Today is what the Vikings signed Brett Favre for. Today is why they endured all the media scrutiny and ancillary silliness. Today will decide if all the tension and strife were worth it.
Today, the Vikings will play their second playoff game of the Brad Childress era. The difference between this playoff game and the last is, this time, they have a quarterback who gives them a chance to win.
Today, the Vikings franchise can take a major step toward finally capturing that elusive first championship. It seems appropriate that their opponent for this day of destiny should be the Dallas Cowboys, a team that has been the cause of so much of their historic misery.
From the Drew Pearson push-off to the Herschel Walker trade, the Cowboys have played the villain as often as any team outside our own division. Today, the Vikings get a shot at exorcising some of those ghosts.
But enough about history and ghosts and monkeys and age-old grudges. Today, a football game is going to be played between large men who don’t really care much about that stuff. For about three hours starting at noon, all that will matter is who does a better job at their job.
For the past few weeks, the Cowboys have been doing a very good job at their job. If you don’t believe me, just ask the Philadelphia Eagles, who still want to know if anyone got the license plate number of the truck that ran them over, then came back around and ran them over again.
The Cowboys’ performance vs. the Eagles, and even before that against the Saints, would seem a classic case of a team peaking at the right time. After a season of inconsistency, the Cowboys seemed to figure it all out the last month-plus, and now look as powerful and confident as anyone in the league.
Of course, a team is only as hot as their last play. Momentum has a funny way of shifting so suddenly, it makes you wonder if momentum even really exists.
Plus, as we learned from yesterday’s pair of playoff beatdowns, it sometimes helps to have that week off. The Ravens and Cardinals both looked tired and beat up compared to the Saints and Colts, and not surprisingly, both lost.
Then again, it wasn’t like the Cowboys had to exert themselves a ton against the Eagles. They may not be as fresh as the Vikings, but I doubt they are as worn out as Baltimore or Arizona appeared to be.
The week off edge may not ultimately matter much, but what could matter a lot is the homefield edge. As the Saints showed us yesterday, a team really can get an emotional lift from the home crowd. And as the Cardinals showed us, the noise-wave created by all those thousands of riled-up fans can indeed knock you overboard.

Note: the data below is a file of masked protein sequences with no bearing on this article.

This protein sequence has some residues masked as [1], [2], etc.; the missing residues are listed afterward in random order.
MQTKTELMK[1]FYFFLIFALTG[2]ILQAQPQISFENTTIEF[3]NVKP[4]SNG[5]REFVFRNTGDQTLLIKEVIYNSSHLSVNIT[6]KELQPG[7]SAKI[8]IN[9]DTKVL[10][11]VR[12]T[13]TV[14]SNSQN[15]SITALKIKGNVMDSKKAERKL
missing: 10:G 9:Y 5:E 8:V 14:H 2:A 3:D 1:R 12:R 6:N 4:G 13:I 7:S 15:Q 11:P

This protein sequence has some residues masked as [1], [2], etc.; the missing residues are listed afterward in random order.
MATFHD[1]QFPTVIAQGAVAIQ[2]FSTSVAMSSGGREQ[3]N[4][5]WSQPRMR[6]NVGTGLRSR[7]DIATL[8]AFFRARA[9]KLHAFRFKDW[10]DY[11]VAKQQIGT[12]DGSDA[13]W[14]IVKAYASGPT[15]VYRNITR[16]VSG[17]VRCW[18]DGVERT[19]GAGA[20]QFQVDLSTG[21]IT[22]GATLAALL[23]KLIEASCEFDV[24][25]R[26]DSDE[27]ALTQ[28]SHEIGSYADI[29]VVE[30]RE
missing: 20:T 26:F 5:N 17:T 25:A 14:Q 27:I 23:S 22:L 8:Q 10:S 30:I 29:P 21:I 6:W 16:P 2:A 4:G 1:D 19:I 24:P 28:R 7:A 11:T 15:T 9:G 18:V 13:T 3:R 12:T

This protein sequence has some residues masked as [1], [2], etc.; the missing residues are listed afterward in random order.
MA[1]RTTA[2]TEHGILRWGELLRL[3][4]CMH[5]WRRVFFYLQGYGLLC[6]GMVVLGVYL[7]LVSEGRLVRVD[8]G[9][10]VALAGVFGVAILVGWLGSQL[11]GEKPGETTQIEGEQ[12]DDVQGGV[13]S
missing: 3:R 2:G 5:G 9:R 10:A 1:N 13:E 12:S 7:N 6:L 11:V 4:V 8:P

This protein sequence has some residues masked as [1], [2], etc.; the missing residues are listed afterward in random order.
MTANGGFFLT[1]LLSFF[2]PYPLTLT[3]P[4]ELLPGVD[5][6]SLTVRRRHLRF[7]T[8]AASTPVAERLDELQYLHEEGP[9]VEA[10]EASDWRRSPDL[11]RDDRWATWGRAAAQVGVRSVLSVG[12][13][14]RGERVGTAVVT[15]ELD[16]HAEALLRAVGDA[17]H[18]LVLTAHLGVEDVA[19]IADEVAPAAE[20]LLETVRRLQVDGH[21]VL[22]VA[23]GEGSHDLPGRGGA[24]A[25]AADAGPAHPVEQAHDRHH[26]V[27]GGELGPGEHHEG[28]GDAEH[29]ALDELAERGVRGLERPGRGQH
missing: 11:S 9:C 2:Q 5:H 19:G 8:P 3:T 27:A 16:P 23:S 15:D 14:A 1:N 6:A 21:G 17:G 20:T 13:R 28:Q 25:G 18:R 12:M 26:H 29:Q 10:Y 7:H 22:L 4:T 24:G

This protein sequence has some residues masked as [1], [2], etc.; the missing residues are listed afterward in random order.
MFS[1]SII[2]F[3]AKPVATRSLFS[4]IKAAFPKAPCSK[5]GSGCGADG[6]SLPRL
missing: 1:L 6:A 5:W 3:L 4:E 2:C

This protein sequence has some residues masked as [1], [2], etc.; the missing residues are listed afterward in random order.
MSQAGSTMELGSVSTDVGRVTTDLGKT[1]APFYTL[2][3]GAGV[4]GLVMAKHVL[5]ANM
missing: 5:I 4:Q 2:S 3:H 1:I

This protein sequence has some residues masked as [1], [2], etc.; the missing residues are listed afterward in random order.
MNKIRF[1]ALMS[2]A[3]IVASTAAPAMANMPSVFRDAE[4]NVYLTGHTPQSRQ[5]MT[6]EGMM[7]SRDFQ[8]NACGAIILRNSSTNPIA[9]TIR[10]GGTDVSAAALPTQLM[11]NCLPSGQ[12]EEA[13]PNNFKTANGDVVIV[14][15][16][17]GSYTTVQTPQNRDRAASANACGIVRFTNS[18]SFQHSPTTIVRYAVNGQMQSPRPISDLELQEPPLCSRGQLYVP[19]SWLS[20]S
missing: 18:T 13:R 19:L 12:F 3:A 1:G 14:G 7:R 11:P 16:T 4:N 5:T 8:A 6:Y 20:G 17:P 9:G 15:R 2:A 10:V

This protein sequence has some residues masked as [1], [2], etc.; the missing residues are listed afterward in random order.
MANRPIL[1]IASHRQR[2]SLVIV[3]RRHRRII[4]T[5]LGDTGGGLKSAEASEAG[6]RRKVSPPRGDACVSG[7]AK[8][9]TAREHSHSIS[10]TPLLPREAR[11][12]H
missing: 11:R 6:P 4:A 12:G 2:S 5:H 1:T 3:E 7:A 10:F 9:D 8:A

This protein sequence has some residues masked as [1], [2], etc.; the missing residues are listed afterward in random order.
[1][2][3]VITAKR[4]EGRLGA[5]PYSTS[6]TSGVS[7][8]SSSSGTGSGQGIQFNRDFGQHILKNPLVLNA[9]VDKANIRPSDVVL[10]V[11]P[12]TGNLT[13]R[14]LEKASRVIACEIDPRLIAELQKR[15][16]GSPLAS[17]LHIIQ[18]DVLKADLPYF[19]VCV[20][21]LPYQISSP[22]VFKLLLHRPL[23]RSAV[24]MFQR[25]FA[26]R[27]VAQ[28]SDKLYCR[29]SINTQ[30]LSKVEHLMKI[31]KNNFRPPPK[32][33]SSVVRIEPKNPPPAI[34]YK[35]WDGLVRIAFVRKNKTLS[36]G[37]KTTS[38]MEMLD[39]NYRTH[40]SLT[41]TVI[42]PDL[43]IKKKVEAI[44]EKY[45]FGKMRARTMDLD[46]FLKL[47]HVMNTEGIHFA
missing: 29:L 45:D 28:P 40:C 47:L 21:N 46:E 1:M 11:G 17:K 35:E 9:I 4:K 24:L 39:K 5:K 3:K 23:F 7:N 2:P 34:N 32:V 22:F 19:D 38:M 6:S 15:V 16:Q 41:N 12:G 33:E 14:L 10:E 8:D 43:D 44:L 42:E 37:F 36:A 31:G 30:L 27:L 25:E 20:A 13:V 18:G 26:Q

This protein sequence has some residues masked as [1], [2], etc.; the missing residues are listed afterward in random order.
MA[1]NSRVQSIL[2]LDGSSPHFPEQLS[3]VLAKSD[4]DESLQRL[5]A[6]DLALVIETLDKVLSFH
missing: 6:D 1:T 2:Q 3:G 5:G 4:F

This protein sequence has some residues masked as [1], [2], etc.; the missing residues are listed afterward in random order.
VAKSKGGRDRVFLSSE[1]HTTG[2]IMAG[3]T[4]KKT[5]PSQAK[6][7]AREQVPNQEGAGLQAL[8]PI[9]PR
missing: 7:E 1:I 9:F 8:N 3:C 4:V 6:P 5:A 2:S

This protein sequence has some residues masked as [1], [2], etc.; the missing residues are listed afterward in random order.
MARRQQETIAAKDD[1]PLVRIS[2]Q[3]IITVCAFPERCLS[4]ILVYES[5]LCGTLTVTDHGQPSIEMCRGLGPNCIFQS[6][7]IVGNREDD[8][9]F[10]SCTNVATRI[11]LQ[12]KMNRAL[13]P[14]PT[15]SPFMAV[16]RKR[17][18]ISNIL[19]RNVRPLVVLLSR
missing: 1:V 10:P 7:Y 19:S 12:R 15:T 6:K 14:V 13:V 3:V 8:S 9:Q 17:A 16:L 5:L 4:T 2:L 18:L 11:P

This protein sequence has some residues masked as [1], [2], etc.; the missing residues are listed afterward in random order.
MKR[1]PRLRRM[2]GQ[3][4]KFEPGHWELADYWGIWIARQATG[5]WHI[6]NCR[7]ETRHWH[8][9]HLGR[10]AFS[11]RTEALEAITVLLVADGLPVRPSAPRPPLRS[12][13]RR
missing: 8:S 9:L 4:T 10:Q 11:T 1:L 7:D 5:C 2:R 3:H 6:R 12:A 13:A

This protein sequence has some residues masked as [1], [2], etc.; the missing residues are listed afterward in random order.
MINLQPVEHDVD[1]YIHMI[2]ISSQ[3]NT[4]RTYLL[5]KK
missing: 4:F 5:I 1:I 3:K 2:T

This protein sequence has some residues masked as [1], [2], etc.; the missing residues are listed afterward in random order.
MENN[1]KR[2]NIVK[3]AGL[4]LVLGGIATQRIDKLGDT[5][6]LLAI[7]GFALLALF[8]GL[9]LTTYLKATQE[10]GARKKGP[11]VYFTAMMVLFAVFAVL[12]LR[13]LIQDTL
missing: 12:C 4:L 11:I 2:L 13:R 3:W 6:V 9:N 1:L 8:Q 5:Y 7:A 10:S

But perhaps even more important than the noise factor is just the home confidence factor. The Vikings were a demonstrably better team at home all year, more crisp in their offensive execution, more quick and decisive in their defensive reactions. You can argue that it shouldn’t be this way, that if you’re a good team you should be a good team no matter where you are, but the fact remains, the Vikes need their cozy dome and fast turf to achieve top form.
This discrepancy between home and road performance showed up most glaringly on the defensive line. At home, the Vikings have had a fearsome pass rush. On the road, they largely haven’t. Edge rushers Jared Allen and Ray Edwards seem to benefit the most from being able to push off on the turf and beat their blockers. Today, they will have the task of chasing down Tony Romo, a quarterback who has a knack for moving and making plays.
The fast track also seems to help the linebackers and defensive backs, but only if they help themselves by wrapping up ball carriers. The Cowboys have some game-breaking skill players, Felix Jones and Miles Austin in particular, who will only become more spectacular if the Vikings fail to get them on the turf when they have a chance.
The Vikings themselves, of course, have big-time offensive players who can change games in the blink of an eye. Adrian Peterson, Sidney Rice and Percy Harvin represent as dynamic a trio of playmakers as you will find in the league. Each will have to make a large impression if the Vikings hope to match what the Cowboys do.
Which brings us back to the trigger-man, Brett Favre. Favre’s performance will decide if Rice and Harvin get to make big plays, and will decide if Adrian has space to run in. His reads will do as much to neutralize Dallas’s vaunted pass rush as any effort by the offensive line. His ability to tear apart a defensive game plan can frustrate players to the point of hopelessness and send coaches scrambling for K-Mart application forms.
In the end, a huge part of the burden is on Favre’s shoulders. That’s the way he wants it, I’m sure. And that’s why he was brought here…so the Vikings wouldn’t have to hang their hopes on Tarvaris Jackson or Sage Rosenfels or some other grade-C performer.
It’s because of Favre that the Vikings have a good shot in this game, and a good shot even in the hostile Superdome against the Saints should they make it to next week. Today, Favre will try to add to a legacy that is already one of the mightiest of all-time. Today, he will try to carry the Vikings to the threshold of the Super Bowl.
We believe Favre is up to the challenge. What we don’t know is, are Brad Childress, the coaching staff and the rest of the team also up to the challenge?
Favre has given his teammates confidence all year, and he’s made the coaches look good by his execution and command. His energy and the energy of all those screaming fans will need to be at a fever pitch. Then, maybe, today will be a very good day.
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Topics: Adrian Peterson, Brad Childress, Brett Favre, Dallas Cowboys, Felix Jones, Jared Allen, Miles Austin, Minnesota Vikings, New Orleans Saints, Percy Harvin, Philadelphia Eagles, Ray Edwards, Sage Rosenfels, Sidney Rice, Tarvaris Jackson, Tony Romo